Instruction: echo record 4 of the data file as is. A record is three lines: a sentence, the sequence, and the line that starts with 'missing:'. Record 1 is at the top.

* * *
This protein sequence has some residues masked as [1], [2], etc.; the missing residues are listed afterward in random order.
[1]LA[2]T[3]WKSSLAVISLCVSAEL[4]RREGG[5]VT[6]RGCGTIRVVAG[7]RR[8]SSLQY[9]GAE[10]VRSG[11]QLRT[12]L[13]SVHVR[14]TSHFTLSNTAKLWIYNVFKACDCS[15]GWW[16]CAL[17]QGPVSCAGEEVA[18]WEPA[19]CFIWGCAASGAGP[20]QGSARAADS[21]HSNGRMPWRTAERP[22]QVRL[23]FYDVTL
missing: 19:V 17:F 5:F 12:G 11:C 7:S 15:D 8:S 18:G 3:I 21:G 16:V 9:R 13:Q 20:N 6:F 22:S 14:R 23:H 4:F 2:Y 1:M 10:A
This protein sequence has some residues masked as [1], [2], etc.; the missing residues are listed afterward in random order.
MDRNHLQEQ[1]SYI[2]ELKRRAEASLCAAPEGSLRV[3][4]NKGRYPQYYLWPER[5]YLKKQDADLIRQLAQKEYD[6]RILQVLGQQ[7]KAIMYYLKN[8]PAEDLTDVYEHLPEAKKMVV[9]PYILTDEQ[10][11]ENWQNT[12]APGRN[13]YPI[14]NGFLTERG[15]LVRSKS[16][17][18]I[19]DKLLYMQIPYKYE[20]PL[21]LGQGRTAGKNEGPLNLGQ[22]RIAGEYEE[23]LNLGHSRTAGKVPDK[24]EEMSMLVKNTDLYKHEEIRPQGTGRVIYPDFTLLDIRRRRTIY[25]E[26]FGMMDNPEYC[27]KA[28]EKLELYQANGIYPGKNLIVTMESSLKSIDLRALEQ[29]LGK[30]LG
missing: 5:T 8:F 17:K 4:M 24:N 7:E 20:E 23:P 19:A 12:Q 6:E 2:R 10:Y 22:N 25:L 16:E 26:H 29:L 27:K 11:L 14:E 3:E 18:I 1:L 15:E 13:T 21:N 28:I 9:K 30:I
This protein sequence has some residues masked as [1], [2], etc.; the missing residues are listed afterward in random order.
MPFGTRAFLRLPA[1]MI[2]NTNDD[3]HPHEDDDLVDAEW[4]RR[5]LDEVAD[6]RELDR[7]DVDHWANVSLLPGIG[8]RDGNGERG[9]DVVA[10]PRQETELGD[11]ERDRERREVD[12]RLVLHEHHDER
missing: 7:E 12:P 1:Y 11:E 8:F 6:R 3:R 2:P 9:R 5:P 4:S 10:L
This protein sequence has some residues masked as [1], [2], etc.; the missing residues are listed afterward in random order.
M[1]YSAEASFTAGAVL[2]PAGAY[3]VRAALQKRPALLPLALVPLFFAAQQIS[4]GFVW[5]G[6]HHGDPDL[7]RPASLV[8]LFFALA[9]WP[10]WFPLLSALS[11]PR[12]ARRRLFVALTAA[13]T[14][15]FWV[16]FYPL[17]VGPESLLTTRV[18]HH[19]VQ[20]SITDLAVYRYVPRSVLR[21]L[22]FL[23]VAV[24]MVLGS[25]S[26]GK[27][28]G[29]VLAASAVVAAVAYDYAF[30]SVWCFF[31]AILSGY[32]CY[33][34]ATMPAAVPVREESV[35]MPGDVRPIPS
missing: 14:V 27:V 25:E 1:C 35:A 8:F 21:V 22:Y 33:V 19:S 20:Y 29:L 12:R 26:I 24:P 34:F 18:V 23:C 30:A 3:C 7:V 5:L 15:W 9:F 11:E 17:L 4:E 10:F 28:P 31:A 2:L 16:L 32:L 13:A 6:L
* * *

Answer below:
This protein sequence has some residues masked as [1], [2], etc.; the missing residues are listed afterward in random order.
M[1]YSAEASFTAGAVL[2]PAGAY[3]VRAALQKRPALLPLALVPLFFAAQQIS[4]GFVW[5]G[6]HHGDPDL[7]RPASLV[8]LFFALA[9]WP[10]WFPLLSALS[11]PR[12]ARRRLFVALTAA[13]T[14][15]FWV[16]FYPL[17]VGPESLLTTRV[18]HH[19]VQ[20]SITDLAVYRYVPRSVLR[21]L[22]FL[23]VAV[24]MVLGS[25]S[26]GK[27][28]G[29]VLAASAVVAAVAYDYAF[30]SVWCFF[31]AILSGY[32]CY[33][34]ATMPAAVPVREESV[35]MPGDVRPIPS
missing: 14:V 27:V 25:E 1:C 35:A 8:F 21:V 22:Y 33:V 19:S 20:Y 29:L 12:R 26:I 24:P 34:F 18:V 23:C 30:A 3:C 7:V 5:L 15:W 9:F 11:E 17:L 4:E 10:F 28:P 31:A 2:L 16:L 32:L 13:A 6:L